OVF Closes at Sundown

Not sure what time sunset is?  The OVF homepage has the sunset time posted on it.  The time updates each day as the days get shorter and longer.  If a gate closer comes around and asks you to leave the garden per the rules: garden members must finish their tasks when notified the gates will be locked shortly. 

Unusual Stuff I Grow

Hi everyone.  We’re hopping back into my garden plot for another installment of Unusual Stuff I Grow. I’d really love to visit someone else’s plot for the next installment.  Please contact me if you’re growing a flower or crop that you think we should feature. Like most gardeners, I love planting and this time of year I make sure to sow lots and lots of Chinese red meat radishes (perhaps more commonly known as watermelon radishes). Chinese red meat radishes are unique because they really only do well when planted in the late fall and early winter. You can’t grow them in the spring like many other radishes. Even during a cold spring, these radishes tend to bolt as soon as we hit a certain amount of day length.  Chinese red meat radishes grow comparatively large compared to many of their more common radish cousins – though nothing like the giant daikon. Chinese red meat radishes can grow to be around 4 inches and are round in shape.  They have a green exterior and a bright pink/red interior which is why they are commonly called the watermelon radish.  Pay attention when you’re buying seeds though as some seed companies label a smaller white radish (photo on left) as the watermelon radish and the bigger, green skinned radishes (photo on right) with the red insides as the Chinese red meat radish. However, most grocery stores, farmers markets and recipes seem to use the name “watermelon radish” for the bigger green radish. Confusing, I know.  When buying seeds, use the picture on the package and the grow size to find the to make sure that you are getting variety that you’re looking for.

watermelon radish with the white outsideChinese red meat radish (watermelon radish)

Chinese red meat radishes are gaining in popularity because of the beautiful color that a slice of the radish can add to a dinner plate. I’m not a huge radish lover but their mild flavor and cheerful color make them a must plant every year.  They are not spicy like many of their other smaller cousins but where they really shine is when they are sliced thinly and sautéed in butter it salt.  They loose a little bit of their vibrancy but they get a sweet, meaty flavor that is hard to beat (before and after cooking images below).  Sometimes I’ll eat a whole pan full of them myself before they ever make it to the dinner table.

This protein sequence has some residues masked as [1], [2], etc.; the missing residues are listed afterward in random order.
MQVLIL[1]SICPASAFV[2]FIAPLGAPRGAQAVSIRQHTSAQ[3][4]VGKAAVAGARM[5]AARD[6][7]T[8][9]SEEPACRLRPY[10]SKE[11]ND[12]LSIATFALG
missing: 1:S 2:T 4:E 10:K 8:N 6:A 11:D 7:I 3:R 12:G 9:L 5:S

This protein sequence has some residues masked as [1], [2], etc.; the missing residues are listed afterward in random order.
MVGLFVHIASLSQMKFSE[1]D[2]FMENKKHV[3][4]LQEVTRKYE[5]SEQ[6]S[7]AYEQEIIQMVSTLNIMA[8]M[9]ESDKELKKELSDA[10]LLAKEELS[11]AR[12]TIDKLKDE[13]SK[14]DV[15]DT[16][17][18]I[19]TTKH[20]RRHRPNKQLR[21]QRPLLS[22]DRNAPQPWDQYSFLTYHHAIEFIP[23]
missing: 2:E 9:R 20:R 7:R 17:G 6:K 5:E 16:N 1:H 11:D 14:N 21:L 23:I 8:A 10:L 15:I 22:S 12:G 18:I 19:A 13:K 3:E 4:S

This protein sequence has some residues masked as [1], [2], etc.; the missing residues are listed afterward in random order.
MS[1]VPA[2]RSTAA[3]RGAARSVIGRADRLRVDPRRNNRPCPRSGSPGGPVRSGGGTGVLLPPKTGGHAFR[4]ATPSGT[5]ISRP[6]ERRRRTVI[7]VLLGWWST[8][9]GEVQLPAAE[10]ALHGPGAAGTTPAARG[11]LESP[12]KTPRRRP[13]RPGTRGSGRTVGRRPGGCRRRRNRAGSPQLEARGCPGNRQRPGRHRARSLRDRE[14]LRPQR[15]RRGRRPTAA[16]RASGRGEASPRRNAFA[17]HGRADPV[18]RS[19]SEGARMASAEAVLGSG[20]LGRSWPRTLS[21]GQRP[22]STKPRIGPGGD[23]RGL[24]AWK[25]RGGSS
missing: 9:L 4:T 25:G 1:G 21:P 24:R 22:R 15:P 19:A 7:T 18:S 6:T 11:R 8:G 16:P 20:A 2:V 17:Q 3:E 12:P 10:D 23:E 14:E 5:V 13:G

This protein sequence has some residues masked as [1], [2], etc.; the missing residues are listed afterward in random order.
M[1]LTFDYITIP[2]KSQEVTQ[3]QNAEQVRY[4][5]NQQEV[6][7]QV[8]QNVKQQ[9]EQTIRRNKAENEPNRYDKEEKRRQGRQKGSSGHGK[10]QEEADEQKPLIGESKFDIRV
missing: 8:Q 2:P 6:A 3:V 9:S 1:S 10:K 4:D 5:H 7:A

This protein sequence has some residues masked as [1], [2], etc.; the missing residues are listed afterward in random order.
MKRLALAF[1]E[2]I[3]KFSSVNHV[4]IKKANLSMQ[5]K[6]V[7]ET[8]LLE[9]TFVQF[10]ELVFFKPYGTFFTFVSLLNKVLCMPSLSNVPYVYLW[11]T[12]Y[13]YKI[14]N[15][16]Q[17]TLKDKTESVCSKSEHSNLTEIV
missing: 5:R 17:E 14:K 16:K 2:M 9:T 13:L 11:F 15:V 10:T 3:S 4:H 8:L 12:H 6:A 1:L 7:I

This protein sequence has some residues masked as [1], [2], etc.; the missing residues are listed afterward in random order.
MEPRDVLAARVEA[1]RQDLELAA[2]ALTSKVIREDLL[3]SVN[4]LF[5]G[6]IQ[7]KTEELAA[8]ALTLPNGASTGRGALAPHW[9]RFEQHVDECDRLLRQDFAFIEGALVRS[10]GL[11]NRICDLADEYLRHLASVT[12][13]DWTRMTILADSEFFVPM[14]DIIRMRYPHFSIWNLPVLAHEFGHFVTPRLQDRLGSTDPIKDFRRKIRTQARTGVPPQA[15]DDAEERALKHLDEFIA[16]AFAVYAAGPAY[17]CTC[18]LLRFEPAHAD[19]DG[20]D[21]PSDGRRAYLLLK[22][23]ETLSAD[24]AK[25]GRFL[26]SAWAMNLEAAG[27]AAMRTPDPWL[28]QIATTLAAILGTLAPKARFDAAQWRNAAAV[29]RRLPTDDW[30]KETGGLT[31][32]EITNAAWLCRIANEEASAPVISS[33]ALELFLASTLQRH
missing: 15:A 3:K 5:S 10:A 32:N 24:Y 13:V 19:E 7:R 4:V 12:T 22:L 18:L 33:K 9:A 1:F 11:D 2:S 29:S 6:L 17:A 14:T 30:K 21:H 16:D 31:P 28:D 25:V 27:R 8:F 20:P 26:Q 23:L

Here are a few serving suggestions for Chinese red meat radishes:

Tortilla salad, watermelon radish in browned butter, pickled, or roasted.

radishes before cookingradishes after cooking


Reminders from the October Newsletter

In case you missed last months newsletter, here is a little reminder about some of the important updates:

  • Reminder: wild fennel was banned at the September Board meeting. Please dig up and completely remove this invasive weed. There are many photos of wild fennel in this article to help you identify it.
  • Please don’t bring recyclables to the garden at this time.
  • Carol Velkes, our Treasurer will need help in filing the OVF non-profit tax return for 2020. If you are a tax preparer/accountant, please contact her.


As always: we want to hear from you!  Send us an email, reach out on Facebook, or tag us on Instagram @oceanviewfarms.

That’s all for now.  Happy gardening!